15.   The European Union is pleased to present to you the regulations and measures adopted in the area of GIs, and more particularly of GIs concerning the European Union itself. I am going to hand over the floor to two people and I will then take the floor again as we are also going to cover, on behalf of Italy and France, the regulations and laws that have been passed in these two countries. I now hand over to Mr. Klaus Blank of the Directorate General for Agriculture of the European Commission. 16.   As regards the European Union notification IP/N/1/EU/38: this is Regulation (EU) 2021/2117 of the European Parliament and of the Council of 2 December 2021 amending Regulations (EU) No 1308/2013 establishing a common organization of the markets in agricultural products, Regulation (EU) No 1151/2012 on quality schemes for agricultural products and foodstuffs, Regulation (EU) No 251/2014 on the definition, description, presentation, labelling and the protection of geographical indications of aromatized wine products and Regulation (EU) No 228/2013 laying down specific measures for agriculture in the outermost regions of the Union. 17.   The text of the regulations modifies the primary EU legislation on geographical indications in the sectors of food, wine and aromatized wines and the EU legislation on traditional specialities guaranteed. Regulations (EU) No 1151/2012 on Geographical Indications in the food sector and on Traditional Specialities Guaranteed, Regulation (EU) No 1308/2013 (for the part concerning Geographical Indications in the wine sector) and Regulation (EU) 251/2014 (for the part concerning Geographical Indications in the aromatized wines drink sector) have been modified. The new rules affect the scope, the definitions, the content of the product specification, the procedures for registration, amendment and cancellation, the extent of the protection, the labelling, the use of logo and the checks of the Geographical Indications (GI) in wine and food sector. Procedures for registration and amendment of Traditional Specialities Guaranteed in the food sector have also been modified. The Aromatized Wines GI sector has been merged into the food GI sector. The Regulation entered into force on 7 December 2021. 18.   Second, as regards to document IP/N/1/EU/39 this concerns the Commission Delegated Regulation (EU) 2022/891 of 1 April 2022 amending Delegated Regulation (EU) No 664/2014, supplementing Regulation (EU) No 1151/2012 of the European Parliament and of the Council with regard to the establishment of the Union symbols for protected designations of origin, protected geographical indications and traditional specialities guaranteed and with regard to certain rules on sourcing, certain procedural rules and certain additional transitional rules. 19.   The text of this delegated regulation modifies the existing Commission Regulation (EU) No 664/2014, which is the Commission Delegated Regulation of the Regulation of the European Parliament and of the Council (EU) No 1151/2012 on geographical indications in the food sector, which has been amended by Regulation (EU) No 2021/2117. In particular, the text concerns specific rules for applications for approval of Union amendments and for approval and communication of standard and temporary amendments. This Regulation entered into force on 11 June 2022. 20.   Finally, as regards the notification in document IP/N/1/EU/40 this concerns the Commission Implementing Regulation (EU) 2022/892 of 1 April 2022 amending Implementing Regulation (EU) No 668/2014 laying down rules for the application of Regulation (EU) No 1151/2012 of the European Parliament and of the Council on quality schemes for agricultural products and foodstuffs. 21.   The text of that Commission Implementing Regulation modifies the existing Commission Regulation (EU) No 668/2014, which is the Commission Implementing Regulation of the Regulation of the European Parliament and of the Council (EU) No 1151/2012 on geographical indications in the food sector, which has been amended by Regulation (EU) No 2021/2117. In particular, the text concerns specific rules for applications for approval of Union amendments and for approval and communication of standard and temporary amendments, for the use of specific digital system of managing the applications and communicating with the Commission, and for the establishment of the electronic register. This Regulation also entered into force on 11 June 2022. I will now hand over to a colleague. 22.   Good morning, colleagues. It will be me who will present the notification by Italy that I think was circulated in the meantime, and Pierre-Yves, my colleague from Brussels, will then introduce after me the French notifications. So, as regards the Italian notification, Italy is notifying several pieces of legislation affecting IP covering a wide time frame from 2001 until 2020. Some of these legislative pieces have been taken recently, to adapt the legislation to technological improvements or to introduce new digitalized and streamlined administrative procedures for applicants. Other instruments were adopted some years ago to improve judicial or administrative procedures or to implement EU directives at national level. Some of the acts notified relate to primary law (laws or legislative acts), some others relate to regulations or implementation acts, mainly aimed at procedural and operational improvements. The overall objective is to modernize and simplify substantive IP rules and procedures in line with the international and European practice and standards. 23.   I will start with the notification IP/N/1/ITA/6. The most relevant and recent modification took place in 2019 with the Ministerial Decree of 13 November, concerning a new examination procedure for international applications for patents. This new procedure allows the Italian patent office to examine an international patent application designating Italy as the country of protection. Previously, an international application for a patent to be protected in Italy had to be submitted only through the European Patent Office. This is an improvement in the application of the "Patent and Cooperation Treaty" of WIPO and an additional option for international businesses seeking patent protection in Italy. 24.   The next notification is IP/N/1/ITA/8. In 2020, the Industrial Property Code of 2005 was amended by the Legislative Decree No. 34 of 19 May as regards the historic national brand. The procedure introduced in 2019 concerning companies owing historic national brands deciding to relocate abroad was repealed, together with the corresponding support fund. 25.   The next notification is IP/N/1/ITA/7. A decree of 3 April 2018 established the on-line platform named "PAGO PA" for the online payment of the administrative fees related to most administrative procedures of the Italian Patent and Trademark Office. This makes available a digital payment, whereby before the payment was possible through bank transfer or postal bulletin. 26.   The next notification is IP/N/1/ITA/4. In 2003, a legislative decree of 27 June established, in civil tribunals and courts of appeal, 12 divisions specialized in industrial and intellectual property. In 2012, the specialized IP divisions were increased to 21. This amendment allows judicial cases concerning IP rights to be reviewed directly by competent IP judges, speeding up the judicial procedure and better serving business interests. 27.   The next notification is IP/N/1/ITA/9. In 2001, Italy transposed the EU Directive 1998/71 concerning the legal protection of industrial designs. National provisions dating back to 1940 were modified in the substance and in procedures. New definitions of design, industrial model and industrial design were introduced, as well as a definition of access to the public. A reference to the Locarno international classification for design applications was also introduced. Finally, registration requirements and criteria were changed and modernized in line with the EU framework. 28.   The penultimate notification is IP/N/1/ITA/5. In November 2019, a joint ministerial decree was adopted: it introduced new procedures for the registration of new plant varieties and a new method to pay the related fee. This implementing decree improved and streamlined the procedures to register new plant varieties. 29.   Last but not least IP/N/1/ITA/3. In March 2020, Italy enacted a law with provisions for the organization of the winter olympic and para-olympic games in Milan and Cortina d'Ampezzo in 2026. Such law contains also a provision concerning the prohibition of activities of ambush marketing and misleading advertising. These activities are prohibited on the occasion of sport events or trade fairs of national or international relevance if they are not authorised by the organising bodies and when they are aimed at gaining an economic or competitive advantage. The prohibition aims at preventing unfair competition in marketing and advertising during big sport events. That's all from me and I give the floor to my colleague Pierre-Yves. 30.   Now the regulations and legislation that have been adopted by France, from IP/N/1/FRA/2 to IP/N/1/FRA/17. I will illustrate these notifications with four laws: The "Pact" Law No. 2019/486 of 22 May 2019 on the growth and transformation of companies and its implementing regulations introduce various measures to modernize and safeguard the intellectual property framework in France: a. Some measures concern patents: filing of a provisional application for a patent to facilitate access to intellectual property, particularly for SMEs and start-ups; creation of an opposition procedure before the intellectual property office and strengthening of the patent substantive examination procedure to ensure greater legal certainty. b. Other measures concern trademarks and stem from the transposition of EU Directive No. 2015/2436 to approximate the laws of the Member States relating to trademarks: creation of new types of trademarks (sound, motion (animated) or multimedia); changes to the opposition procedure and creation of a procedure for the invalidation or revocation of trademarks before the intellectual property office. 31.   The second law I would like to present to you is Law No. 2018/670 of 30 July 2018, which transposes Directive No. 2016/943/EU of 8 June 2016 on the protection of undisclosed know how and business information against their unlawful acquisition, use and disclosure. Order No. 2018 341 amends the French Intellectual Property Code to ensure that French legislation is compatible with European regulations on the unitary patent and the Agreement on the Unified Patent Court. 32.   Lastly, other legislation notified concerns copyright: Law No. 2019/775 of 24 July 2019 creates a right related to copyright for the benefit of news agencies and press publishers; Law No. 2021 1382 of 25 October 2021 on the regulation and protection of access to cultural works in the digital age aims to better protect creators' rights (by providing for a system for blocking or dereferencing mirror sites and an ad hoc interim mechanism to tackle sports streaming websites); and Order No. 2021 1518 introduces mandatory exceptions to copyright in order to allow for text and data mining, digital uses of works for the purposes of illustration for teaching, and the preservation of cultural heritage. With this, we have finished with the EU notifications, including those from France and Italy.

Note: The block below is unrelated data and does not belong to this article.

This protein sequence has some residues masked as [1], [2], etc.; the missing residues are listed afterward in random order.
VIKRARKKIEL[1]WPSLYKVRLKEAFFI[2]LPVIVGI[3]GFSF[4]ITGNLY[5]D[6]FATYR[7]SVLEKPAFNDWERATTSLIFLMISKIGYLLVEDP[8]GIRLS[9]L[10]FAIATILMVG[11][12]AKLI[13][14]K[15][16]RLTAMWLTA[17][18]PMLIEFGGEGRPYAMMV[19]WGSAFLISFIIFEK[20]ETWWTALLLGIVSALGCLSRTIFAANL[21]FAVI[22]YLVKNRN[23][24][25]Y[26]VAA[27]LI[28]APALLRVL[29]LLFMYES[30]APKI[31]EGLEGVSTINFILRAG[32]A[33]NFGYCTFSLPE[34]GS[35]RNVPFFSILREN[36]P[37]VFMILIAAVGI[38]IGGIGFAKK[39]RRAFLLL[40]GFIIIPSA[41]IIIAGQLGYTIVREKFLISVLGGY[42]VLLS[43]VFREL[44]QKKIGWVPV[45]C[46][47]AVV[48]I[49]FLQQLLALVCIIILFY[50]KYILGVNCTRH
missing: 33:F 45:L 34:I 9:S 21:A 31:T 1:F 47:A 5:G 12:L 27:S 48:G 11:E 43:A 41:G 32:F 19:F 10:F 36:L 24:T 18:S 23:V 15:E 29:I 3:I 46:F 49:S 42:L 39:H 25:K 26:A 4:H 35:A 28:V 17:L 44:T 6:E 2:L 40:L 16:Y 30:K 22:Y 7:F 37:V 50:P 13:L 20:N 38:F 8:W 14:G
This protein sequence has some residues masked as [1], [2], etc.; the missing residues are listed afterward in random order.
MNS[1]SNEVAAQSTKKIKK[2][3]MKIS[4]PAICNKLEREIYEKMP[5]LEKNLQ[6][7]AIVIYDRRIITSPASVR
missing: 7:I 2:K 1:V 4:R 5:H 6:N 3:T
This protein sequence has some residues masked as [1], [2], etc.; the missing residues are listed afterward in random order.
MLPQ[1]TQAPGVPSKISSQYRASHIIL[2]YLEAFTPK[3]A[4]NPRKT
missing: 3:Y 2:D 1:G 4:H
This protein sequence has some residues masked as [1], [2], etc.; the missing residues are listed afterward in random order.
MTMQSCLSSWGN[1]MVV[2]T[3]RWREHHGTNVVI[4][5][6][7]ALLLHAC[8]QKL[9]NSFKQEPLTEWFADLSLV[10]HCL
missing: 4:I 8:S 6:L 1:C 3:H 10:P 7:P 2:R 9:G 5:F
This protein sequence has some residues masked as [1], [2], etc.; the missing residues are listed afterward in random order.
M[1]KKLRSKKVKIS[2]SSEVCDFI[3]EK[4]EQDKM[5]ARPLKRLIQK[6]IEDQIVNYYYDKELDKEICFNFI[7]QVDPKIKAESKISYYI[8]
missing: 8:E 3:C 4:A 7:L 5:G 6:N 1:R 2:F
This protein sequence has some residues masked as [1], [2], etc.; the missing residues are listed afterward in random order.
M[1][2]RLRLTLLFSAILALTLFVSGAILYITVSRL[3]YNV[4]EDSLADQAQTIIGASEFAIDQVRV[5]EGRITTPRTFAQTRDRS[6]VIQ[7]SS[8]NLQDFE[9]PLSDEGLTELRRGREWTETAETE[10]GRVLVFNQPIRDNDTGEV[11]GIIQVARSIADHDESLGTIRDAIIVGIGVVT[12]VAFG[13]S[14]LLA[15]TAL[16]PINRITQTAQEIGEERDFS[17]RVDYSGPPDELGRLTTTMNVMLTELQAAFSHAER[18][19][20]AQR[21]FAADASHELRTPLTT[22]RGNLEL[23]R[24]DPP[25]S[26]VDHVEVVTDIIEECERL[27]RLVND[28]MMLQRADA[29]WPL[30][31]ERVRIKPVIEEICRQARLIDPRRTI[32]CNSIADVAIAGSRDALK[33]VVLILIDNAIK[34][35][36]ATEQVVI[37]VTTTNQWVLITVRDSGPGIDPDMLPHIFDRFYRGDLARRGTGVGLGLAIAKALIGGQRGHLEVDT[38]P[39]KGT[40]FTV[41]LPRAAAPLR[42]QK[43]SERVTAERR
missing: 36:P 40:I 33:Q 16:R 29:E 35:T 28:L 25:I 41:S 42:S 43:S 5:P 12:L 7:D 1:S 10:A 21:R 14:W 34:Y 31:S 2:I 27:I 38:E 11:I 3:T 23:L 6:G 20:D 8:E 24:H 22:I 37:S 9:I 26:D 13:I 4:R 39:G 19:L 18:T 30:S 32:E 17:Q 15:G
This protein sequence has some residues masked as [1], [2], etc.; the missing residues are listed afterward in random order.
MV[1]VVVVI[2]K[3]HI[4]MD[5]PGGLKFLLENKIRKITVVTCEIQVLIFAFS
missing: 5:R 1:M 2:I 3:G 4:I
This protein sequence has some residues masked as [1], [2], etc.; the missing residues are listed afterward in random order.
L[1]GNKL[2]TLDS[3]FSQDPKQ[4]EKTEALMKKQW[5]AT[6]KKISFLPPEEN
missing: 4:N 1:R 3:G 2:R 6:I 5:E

The Council took note of the notifications and the statements made.